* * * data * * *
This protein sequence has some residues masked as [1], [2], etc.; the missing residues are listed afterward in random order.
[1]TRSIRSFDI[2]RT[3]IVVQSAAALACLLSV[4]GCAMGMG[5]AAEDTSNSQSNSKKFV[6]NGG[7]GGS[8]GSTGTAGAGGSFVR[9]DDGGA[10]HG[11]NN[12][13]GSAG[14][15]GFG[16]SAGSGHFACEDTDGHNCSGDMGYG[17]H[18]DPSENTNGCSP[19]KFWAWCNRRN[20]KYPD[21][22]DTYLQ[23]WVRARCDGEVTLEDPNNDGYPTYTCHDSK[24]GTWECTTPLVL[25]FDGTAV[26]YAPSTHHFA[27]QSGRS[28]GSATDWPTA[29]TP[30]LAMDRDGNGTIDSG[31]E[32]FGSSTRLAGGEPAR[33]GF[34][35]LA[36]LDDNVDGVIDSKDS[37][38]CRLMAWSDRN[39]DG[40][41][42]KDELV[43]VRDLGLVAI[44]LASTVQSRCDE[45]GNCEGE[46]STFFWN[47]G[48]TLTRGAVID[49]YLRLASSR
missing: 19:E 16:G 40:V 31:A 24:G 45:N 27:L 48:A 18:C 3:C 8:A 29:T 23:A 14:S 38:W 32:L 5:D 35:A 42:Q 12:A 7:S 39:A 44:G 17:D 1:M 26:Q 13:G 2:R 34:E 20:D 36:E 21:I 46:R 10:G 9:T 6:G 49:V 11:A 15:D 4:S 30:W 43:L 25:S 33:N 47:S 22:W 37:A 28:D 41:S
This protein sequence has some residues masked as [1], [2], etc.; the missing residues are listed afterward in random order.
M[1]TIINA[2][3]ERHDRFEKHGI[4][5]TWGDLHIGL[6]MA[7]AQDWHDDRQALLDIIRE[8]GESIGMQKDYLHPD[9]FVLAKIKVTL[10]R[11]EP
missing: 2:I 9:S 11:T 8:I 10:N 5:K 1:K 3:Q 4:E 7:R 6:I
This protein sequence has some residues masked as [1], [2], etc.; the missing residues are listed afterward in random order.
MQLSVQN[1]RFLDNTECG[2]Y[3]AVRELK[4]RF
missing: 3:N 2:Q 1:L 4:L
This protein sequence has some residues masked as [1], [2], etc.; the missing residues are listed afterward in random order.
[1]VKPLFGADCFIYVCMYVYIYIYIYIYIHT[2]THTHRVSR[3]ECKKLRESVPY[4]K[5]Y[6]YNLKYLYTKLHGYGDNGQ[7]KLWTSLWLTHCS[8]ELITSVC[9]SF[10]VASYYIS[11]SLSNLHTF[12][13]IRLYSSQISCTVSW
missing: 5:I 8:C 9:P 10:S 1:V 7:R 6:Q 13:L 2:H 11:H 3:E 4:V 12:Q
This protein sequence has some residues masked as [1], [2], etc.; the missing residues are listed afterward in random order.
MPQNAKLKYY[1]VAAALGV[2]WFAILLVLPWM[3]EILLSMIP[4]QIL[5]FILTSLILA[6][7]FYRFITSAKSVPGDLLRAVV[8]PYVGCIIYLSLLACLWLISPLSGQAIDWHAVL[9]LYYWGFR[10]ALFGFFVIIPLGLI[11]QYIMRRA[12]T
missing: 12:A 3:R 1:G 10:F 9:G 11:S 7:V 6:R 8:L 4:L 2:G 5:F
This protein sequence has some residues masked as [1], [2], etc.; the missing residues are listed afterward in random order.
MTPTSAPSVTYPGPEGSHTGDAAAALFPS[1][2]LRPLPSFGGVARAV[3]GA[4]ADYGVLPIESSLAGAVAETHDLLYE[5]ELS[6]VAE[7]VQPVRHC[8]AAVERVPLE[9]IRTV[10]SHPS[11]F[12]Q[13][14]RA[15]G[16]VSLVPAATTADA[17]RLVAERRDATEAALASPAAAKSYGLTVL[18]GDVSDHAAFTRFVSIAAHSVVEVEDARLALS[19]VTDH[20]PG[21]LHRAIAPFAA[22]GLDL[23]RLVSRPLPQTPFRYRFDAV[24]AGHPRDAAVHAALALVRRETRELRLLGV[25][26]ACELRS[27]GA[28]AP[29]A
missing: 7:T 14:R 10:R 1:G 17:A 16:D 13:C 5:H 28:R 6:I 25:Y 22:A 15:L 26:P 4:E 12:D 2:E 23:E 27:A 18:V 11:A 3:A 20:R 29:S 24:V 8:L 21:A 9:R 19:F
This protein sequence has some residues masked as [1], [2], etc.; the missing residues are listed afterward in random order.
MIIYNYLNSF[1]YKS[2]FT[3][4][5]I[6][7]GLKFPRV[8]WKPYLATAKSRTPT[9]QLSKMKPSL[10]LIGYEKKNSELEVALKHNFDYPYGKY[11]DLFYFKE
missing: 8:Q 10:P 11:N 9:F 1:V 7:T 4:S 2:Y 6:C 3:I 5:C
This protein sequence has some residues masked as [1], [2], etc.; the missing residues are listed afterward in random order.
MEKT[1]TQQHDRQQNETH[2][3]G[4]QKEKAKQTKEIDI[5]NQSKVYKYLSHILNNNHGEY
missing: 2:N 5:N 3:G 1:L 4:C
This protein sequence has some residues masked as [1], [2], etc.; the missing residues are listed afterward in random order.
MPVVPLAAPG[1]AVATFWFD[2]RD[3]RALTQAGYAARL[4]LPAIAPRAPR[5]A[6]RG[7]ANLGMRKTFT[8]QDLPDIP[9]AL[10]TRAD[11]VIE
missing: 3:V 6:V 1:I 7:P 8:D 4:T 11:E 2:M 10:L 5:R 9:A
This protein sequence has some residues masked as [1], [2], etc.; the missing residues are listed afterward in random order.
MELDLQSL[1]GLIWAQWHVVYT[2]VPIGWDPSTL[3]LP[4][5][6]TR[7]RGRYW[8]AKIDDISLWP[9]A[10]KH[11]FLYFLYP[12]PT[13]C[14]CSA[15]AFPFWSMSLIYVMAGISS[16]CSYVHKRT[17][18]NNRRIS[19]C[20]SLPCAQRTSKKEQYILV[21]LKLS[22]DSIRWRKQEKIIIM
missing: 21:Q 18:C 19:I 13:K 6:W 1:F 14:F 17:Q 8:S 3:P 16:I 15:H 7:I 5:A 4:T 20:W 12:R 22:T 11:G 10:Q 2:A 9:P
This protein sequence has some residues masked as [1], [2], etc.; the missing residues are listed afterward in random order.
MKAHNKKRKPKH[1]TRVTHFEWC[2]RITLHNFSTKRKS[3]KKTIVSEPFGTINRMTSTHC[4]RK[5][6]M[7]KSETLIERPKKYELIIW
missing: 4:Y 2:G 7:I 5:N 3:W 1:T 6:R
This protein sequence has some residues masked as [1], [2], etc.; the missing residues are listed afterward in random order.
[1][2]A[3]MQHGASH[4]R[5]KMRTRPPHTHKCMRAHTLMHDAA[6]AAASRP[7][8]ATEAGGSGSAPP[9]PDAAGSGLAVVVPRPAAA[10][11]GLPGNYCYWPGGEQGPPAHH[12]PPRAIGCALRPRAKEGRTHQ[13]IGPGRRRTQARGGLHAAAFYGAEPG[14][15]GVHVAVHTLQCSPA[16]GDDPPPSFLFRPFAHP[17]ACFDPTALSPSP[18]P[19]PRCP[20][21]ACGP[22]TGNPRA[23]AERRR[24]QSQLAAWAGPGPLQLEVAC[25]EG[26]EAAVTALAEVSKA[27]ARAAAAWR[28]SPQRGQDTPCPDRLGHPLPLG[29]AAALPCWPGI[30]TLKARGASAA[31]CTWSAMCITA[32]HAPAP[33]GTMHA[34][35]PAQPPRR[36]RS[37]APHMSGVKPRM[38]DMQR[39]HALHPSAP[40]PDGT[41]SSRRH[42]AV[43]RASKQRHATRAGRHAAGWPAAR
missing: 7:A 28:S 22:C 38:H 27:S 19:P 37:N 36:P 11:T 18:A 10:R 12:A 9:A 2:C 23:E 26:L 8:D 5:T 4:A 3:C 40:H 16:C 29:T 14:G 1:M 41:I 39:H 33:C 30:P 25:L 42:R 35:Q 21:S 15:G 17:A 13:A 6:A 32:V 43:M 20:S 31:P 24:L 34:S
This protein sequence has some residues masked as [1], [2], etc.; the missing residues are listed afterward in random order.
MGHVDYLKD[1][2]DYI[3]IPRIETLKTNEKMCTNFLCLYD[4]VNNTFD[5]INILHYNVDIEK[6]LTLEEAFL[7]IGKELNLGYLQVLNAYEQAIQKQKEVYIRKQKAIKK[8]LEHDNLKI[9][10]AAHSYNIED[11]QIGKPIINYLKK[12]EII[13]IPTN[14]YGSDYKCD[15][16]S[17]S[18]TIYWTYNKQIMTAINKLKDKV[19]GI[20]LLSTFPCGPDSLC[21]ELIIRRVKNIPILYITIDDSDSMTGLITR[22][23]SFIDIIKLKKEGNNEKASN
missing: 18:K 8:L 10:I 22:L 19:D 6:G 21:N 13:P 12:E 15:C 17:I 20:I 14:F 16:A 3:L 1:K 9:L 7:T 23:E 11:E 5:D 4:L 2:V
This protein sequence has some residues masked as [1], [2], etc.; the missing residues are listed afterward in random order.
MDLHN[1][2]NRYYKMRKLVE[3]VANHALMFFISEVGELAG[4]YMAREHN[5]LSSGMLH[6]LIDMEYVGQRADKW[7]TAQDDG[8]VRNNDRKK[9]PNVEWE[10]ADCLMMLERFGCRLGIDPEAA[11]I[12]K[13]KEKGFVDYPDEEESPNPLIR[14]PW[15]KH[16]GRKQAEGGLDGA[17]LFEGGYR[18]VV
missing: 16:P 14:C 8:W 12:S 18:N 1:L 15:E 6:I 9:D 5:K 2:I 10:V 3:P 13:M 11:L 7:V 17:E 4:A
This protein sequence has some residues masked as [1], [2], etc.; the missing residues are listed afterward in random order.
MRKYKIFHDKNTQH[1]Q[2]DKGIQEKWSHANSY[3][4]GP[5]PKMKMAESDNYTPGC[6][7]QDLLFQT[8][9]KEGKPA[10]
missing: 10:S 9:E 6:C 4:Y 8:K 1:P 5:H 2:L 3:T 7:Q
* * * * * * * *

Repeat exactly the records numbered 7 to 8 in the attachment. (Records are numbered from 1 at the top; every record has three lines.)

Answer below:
This protein sequence has some residues masked as [1], [2], etc.; the missing residues are listed afterward in random order.
MIIYNYLNSF[1]YKS[2]FT[3][4][5]I[6][7]GLKFPRV[8]WKPYLATAKSRTPT[9]QLSKMKPSL[10]LIGYEKKNSELEVALKHNFDYPYGKY[11]DLFYFKE
missing: 8:Q 10:P 11:N 9:F 1:V 7:T 4:S 2:Y 6:C 3:I 5:C
This protein sequence has some residues masked as [1], [2], etc.; the missing residues are listed afterward in random order.
MEKT[1]TQQHDRQQNETH[2][3]G[4]QKEKAKQTKEIDI[5]NQSKVYKYLSHILNNNHGEY
missing: 2:N 5:N 3:G 1:L 4:C